You are quite intuitive. The overwhelming sensory enveiroment of the NICU is one of the key factors that msut eb carefully managed in order to promote neuroprotection for all NICU infants, not just preemies.

Catherine Shaker July 30, 2015 - 1:54 pm

Thank you, Alicia. I so appreciate all my colleagues out there in the NICU, as I know the daily struggles we all face, from sick infants who weigh on our minds as we look for ways to help them, to keeping up with new technology and research, to constantly needing to articulate our value and our rationales. It is the parent who thanks us with a smile, or the nurse who lets us know that co-regulated pacing worked, or the neonataologist who says “We will do what you recommend.You are the expert” that keep us going. We are all here to support each other in this amazing journey of which we are blessed and honored to be a part.

Angela TOwnsend July 30, 2015 - 8:34 pm

I am in Massachusetts. Both of my children were preemies and spent a combined 5 months in the NICU and many of my nieces did as well. I have often thought of specializing in the NICU but don’t really know where to start. I was told that you need experience prior to working in the NICU but was also told that you cannot intern or be placed in a NICU. I would gladly accept and advice, guidance, or information regarding how to go about getting into the NICU. Thanks So much!!!

Catherine Shaker, MS/CCC-SLP, BCS-S August 1, 2015 - 10:51 am

Not sure if you are already working but it sounds like it. Solid pediatric Birth to Three experience provides an essential foundation for future NICU work, with exposure to and comfort with both normal and disordered infant and toddler feeding, and parental dynamics related to feeding.

You may want to look for part-time in such a setting or an extended mentorship. You will meet many NICU grads there too! If you were a CFY, I would try to get a CFY in a hospital with an NICU or in their outpatient–based Birth-to-Three program. You may want to shadow and meet the team for future opportunities.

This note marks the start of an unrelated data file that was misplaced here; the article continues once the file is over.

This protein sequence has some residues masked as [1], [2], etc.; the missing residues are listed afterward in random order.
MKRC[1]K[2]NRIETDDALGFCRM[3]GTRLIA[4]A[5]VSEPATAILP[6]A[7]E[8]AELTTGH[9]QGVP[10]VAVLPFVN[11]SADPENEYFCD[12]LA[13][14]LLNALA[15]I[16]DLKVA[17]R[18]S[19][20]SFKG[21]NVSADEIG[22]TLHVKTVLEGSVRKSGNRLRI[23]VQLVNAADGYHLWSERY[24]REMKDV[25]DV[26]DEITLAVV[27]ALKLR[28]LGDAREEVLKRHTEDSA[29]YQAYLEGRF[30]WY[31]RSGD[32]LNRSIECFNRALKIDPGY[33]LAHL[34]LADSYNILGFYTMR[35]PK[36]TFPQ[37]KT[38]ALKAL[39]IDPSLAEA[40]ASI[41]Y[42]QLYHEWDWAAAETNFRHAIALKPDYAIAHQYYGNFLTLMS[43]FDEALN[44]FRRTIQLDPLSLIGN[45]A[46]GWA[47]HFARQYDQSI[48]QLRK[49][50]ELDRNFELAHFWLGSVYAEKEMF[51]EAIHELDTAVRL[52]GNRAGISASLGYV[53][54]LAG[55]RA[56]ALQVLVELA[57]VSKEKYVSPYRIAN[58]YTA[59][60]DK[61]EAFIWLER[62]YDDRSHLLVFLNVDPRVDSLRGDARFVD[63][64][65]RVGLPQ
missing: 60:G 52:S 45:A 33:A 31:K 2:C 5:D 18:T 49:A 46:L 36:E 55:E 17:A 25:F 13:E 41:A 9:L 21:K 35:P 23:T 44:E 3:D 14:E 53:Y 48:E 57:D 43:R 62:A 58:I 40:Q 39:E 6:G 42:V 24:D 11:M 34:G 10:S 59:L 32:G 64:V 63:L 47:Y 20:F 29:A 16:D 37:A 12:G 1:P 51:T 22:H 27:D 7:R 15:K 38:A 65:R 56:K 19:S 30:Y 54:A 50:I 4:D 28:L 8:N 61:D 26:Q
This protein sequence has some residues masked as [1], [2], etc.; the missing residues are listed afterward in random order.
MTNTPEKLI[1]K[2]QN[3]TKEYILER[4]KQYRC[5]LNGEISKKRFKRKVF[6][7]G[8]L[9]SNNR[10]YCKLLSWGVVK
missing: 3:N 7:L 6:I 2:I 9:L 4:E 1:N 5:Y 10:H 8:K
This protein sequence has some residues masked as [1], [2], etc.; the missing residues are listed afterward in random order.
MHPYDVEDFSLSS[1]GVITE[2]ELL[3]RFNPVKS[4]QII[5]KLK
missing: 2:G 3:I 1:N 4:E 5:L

Read as much as you can – my publications on my website and their references at the ends of the articles will guide you toward salient works. Look for a wonderful mentor who is kind and smart too!

I have designed my seminars to provide solid foundations for practice in pediatrics and the NICU. Perhaps you might be able to attend at some point.

It is true that NICU positons are hard to find, partly because we can indeed cause harm inadvertently with this fragile population but also because of the unique and challenging dynamics of the NICU team and the often volume-driven focus. Even when we come with current research, years of NICU experience and evidence-based interventions, we are often challenged daily by neonatologists and nurses to articulate our role, to dialogue about why we are recommending what we are, explain physiology, repeatedly work to change old team habits that interfere with neuro-protection, as well as evaluate and treat sick infants who are high risk and fragile.

Know that working in the NICU is a commitment that goes above and beyond and means, as I always say, you have to pick yourself up, dust yourself off and start again. With the right support in the right SLP team it can be so rewarding but still exhausting as well. It is important to know this at the start to set one’s expectations and readiness for dedication and patience. I hope this helps.